Commencement: seasonal insight for a lifetime

Commencement: seasonal insight for a lifetime

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Austin Cunningham was known as a champion for Orangeburg, a dedicated man who did more than observe from the sideline. He became involved, from efforts to build a new hospital in the early 1980s to building better race relations across his decades here. He was a driving force behind the Community of Character campaign that others have modeled from Orangeburg County. He was an avid reader, always an individual with wide knowledge and an ability to articulate it.

Cunningham's death 10 years ago in 2009 left a big void for Orangeburg. But he lives on through his many influences -- and his writing. During this season, we offer this excerpt from a Cunningham piece he always found particularly pertinent: "Nuts and bolts commencement address."

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When I've been asked to speak to graduating classes of young people in their 20s, I tell them that the more educational programs they complete, the more expert they should become at educating themselves.

My talks have evolved under four headings: your body; your mind; your money; your character.

Your body: It's the only one you'll ever have. For the rest of your life, exercise three hours a week. Don't regard it as time you can't spare. You can be listening to educational audio tapes. Exercise brings with it vibrancy, vitality, energy, relaxation, serenity. It's addictive. If you stop it, you miss it.

For the rest of your life, eat and drink intelligently. If you do, you've had your last glass of sweetened tea. Tea is good for you. Drink it plain or stir in the zero-calorie alternative. You have to stir vigorously. Consider it exercise. Sugar contributes only empty, harmful calories. Don't tell me it doesn't taste as good. Get used to it! The good life is made up of adjustments. No alcohol in anything approaching excess. Of course no tobacco in any form. Never use fattening dairy products. Skim milk is the only milk for you and me. It has all of the good and none of the bad. Read the advice columns about taking care of your only body.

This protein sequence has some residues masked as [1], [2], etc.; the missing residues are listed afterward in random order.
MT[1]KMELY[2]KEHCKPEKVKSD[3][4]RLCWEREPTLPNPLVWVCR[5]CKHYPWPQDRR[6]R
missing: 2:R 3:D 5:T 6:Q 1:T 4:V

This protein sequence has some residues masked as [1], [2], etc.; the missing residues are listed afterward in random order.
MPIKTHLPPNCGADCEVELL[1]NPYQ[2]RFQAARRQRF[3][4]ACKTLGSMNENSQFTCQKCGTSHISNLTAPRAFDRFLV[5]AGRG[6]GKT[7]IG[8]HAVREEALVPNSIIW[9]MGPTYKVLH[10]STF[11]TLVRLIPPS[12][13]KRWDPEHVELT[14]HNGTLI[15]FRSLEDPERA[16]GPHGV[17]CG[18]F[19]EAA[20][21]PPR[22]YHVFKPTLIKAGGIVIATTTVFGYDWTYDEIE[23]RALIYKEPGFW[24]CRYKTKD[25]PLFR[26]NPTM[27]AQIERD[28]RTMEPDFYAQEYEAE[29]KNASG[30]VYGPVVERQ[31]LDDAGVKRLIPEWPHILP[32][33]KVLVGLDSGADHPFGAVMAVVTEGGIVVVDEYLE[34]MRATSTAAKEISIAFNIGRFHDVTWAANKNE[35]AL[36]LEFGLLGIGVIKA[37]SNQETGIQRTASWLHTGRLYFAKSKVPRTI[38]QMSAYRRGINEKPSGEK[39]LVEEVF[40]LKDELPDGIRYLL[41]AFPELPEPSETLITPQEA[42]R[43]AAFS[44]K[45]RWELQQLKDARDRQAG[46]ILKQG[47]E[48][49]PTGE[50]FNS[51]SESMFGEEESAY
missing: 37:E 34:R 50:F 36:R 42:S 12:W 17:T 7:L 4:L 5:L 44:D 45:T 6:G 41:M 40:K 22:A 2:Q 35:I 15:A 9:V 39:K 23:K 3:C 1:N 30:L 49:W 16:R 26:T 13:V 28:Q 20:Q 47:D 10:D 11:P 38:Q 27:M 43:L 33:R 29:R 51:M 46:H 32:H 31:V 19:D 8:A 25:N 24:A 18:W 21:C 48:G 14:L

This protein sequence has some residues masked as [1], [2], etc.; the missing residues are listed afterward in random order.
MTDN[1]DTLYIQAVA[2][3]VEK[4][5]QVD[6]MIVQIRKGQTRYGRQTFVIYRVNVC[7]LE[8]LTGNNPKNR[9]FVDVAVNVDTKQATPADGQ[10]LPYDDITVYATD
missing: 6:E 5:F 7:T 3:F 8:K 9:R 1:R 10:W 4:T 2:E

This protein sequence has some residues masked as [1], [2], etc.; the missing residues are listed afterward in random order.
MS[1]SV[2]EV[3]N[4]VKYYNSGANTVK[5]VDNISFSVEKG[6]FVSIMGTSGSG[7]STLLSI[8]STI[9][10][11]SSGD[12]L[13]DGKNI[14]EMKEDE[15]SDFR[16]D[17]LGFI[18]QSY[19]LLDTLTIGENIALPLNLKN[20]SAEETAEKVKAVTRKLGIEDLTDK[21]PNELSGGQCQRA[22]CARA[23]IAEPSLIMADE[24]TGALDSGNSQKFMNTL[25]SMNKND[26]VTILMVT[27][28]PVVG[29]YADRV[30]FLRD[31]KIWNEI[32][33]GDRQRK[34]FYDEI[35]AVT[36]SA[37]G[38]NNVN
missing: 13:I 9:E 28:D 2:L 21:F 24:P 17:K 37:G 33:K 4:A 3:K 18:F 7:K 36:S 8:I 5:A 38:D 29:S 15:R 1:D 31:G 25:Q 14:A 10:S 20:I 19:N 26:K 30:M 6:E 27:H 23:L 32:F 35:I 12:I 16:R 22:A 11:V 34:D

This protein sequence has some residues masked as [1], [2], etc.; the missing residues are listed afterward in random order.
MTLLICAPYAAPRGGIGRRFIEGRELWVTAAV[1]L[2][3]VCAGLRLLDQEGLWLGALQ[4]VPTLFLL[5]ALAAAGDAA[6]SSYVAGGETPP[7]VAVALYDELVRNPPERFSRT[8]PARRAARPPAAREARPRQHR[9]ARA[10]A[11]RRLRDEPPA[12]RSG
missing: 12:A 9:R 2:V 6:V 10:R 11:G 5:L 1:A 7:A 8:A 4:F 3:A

Your mind: Read a newspaper every day, seven days a week. Not just the comics, sports, entertainment but the editorial page and news. It will, over five years, give you the equivalent of a college education. If you can't afford one, run by the library. Change your TV viewing habits. Get accustomed to both C-Spans, Discovery, History, Travel channels. The more you know, the more you want to know. Your mind is precious, the more it's stretched, the more efficient it gets. Memorize something daily. (Ask yourself. Are you ambitious? Do you really want to get ahead? If so, keep on reading.) Be more curious, more observant. Are you handicapped by walking through life with blinders on? Many young people are. Don't sleepwalk your life away.

Let all the music you and your family listen to be beautiful, uplifting. Keep a daily calendar. Know what you're going to do and where you'll be at 2 p.m. tomorrow, next week, next year. God made all people interesting. Don't waste time. It's all you've got and it's all yours. Don't desert old friends but pick new ones who have similar hopes, intentions and stimuli. Not a bad way to pick a spouse either. An unfocused, lazy mind is a terrible waste.

Your money: There are different kinds of debt; survival debt and stupid debt; low-interest debt like a good mortgage and hideous, nightmarish high-interest debt. Forty percent of young workers in their 20s have not begun to save anything for retirement. Those are the facts, just the facts. If you're already smart about money and are called a "cheapskate," take it as a badge of honor.

Your character: Be on time. You want to get ahead? Be prompt for your spouse, your school, your church and certainly in your career. Always return telephone calls, the same day if possible. Hold doors open. Speak to people. Smile. It's more important than laughing. Be absolutely reliable. Improve yourself. Buy self-improvement books. Read self-improvement articles. They are all around you. Do someone a favor - every day. Be a superb parent, not just a good one. You can't plan to be happy. Happiness comes of its own accord. Be happy. Be positive. Optimistic. Only good will follow. Don't dwell on past unhappiness.

At the end, what will matter is not what you bought but what you built; not what you got but what you gave. What will matter is not your success but your significance, not what you learned but what you taught.


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